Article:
Marvin Bartel on sat 13 apr 96
At 08:27 AM 4/13/96 EDT, you wrote:
>. . . . . I see
>some of the known "talented" art students come in and get really
>frustrated with the wheel. They do the least they can to get by then go
>back to drawing or what ever they are best at.
> Give me those kids that
>want to work, work, work.... any day!
>Pike High School Art Dept.
I understand this problem from my own experience. After becoming fairly
proficient at working with clay, both as a potter and as a sculptor, I
found a very nice chunck of marble near the mine in Colorado. I decided to
carve a piece of stone sculpture. I spent hours pecking at it with mallet
and chisel. While I carved, my mind was constantly thinking about doing
this with clay. Needless to say, it was never half finished.
Why did this happen? In my estimation, this was not because I was
so talented with clay, but I simply didn't feel much intrinsic need to
develop a new skill at the time.
As a teacher, I think about this a lot. A new skill takes so much
time and energy and can be so hard to learn for a person who already finds
an easy success with another related skill. I like to call these abilities
"skills" rather than talent. Sometimes drawing skills have been learned at
such a young age that they appear to be talents, but I question the concept
It sounds simplistic, but one of my main jobs as a teacher seems to
be to find ways to make the hard stuff easier for those who are discouraged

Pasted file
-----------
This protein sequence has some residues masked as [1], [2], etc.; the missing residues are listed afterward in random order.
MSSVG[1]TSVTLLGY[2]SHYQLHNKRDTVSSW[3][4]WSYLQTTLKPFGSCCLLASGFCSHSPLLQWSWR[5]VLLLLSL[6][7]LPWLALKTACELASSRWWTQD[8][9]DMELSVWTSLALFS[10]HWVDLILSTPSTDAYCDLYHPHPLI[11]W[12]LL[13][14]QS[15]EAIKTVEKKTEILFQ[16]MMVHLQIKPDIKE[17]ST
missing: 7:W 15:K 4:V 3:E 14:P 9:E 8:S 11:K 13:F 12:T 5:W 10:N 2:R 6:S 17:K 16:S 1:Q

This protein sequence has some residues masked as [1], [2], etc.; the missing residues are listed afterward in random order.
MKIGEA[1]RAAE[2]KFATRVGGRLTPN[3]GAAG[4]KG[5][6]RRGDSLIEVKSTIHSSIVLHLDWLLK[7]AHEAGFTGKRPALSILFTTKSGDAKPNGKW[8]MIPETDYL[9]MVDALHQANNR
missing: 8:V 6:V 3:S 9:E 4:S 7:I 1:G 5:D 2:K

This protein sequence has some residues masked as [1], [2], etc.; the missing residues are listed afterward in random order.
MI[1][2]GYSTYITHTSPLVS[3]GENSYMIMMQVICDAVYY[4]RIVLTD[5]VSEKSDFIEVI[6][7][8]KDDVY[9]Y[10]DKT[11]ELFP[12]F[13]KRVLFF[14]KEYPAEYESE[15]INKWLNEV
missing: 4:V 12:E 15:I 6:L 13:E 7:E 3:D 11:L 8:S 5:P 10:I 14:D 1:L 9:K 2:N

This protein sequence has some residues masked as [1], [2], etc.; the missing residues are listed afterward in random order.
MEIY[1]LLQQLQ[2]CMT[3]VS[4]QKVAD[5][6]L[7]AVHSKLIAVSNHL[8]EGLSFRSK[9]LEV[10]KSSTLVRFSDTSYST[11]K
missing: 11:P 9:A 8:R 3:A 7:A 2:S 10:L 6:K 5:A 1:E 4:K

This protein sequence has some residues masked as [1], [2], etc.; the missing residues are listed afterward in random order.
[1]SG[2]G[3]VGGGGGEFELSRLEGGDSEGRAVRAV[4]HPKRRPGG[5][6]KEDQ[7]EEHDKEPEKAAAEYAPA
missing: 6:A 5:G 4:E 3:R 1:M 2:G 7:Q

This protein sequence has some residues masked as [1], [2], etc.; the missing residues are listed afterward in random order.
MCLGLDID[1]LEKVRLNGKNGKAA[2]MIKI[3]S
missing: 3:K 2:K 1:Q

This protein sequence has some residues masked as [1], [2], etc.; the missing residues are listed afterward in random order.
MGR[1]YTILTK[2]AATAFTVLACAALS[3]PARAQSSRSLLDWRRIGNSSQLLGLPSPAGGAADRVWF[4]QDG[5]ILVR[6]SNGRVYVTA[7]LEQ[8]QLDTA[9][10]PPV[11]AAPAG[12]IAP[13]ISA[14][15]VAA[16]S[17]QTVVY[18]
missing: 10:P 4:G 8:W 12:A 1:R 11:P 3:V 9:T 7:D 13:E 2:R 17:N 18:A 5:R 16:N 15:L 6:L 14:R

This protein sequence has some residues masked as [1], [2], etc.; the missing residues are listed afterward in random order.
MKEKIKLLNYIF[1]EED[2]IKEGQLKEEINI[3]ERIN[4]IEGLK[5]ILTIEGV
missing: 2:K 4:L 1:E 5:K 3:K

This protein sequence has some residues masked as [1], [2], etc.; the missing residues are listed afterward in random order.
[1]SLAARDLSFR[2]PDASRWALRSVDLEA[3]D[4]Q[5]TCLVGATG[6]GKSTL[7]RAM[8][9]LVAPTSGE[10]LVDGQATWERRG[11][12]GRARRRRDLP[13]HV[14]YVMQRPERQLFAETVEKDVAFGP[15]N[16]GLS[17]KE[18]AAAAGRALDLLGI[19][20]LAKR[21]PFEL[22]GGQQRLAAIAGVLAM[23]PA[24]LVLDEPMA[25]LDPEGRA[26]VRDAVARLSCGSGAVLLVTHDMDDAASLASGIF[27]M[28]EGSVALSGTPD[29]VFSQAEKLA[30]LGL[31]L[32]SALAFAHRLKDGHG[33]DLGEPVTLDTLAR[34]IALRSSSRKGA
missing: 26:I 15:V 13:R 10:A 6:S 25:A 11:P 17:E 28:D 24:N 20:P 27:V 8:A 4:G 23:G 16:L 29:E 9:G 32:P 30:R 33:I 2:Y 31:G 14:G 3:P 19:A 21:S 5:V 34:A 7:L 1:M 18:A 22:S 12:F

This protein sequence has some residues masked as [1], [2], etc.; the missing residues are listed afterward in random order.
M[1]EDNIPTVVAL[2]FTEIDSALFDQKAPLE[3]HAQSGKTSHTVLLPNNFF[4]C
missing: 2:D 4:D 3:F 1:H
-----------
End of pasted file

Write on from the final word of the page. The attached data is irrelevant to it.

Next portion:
and make the easy stuff harder for those who are fast learners or already
have more of the skill we are working on.
When I teach throwing to beginning students, I do what I can to make
the hard stuff easy at first.
Example: I used to require a certain height of cylinder before they could
keep anything (as a way to assure quality). I've changed this and now they
make, TRIM, AND DECORATE any 12 bowls, but they have to select only 5 of
the 12 to fire (this is college). The rest are soaked. Once they feel some
confidence with the easy bowl shapes, I show them how to control the clay so
it goes up, and they have to do the tall pieces, trim them, and again fire
only a percentage of them after trimming.
When I teach photography, I actually think a lot about making the
easy stuff harder because every student knows they already know how to take
pictures. The truth is, they know very little, but just don't know it.
I hope this helps us teachers think a bit about why we exist.
Marvin Bartel, Art Dept
Goshen College, Goshen, IN 46526
See Goshen Alumnus Dick Lehman
on the cover of April Ceramics Monthly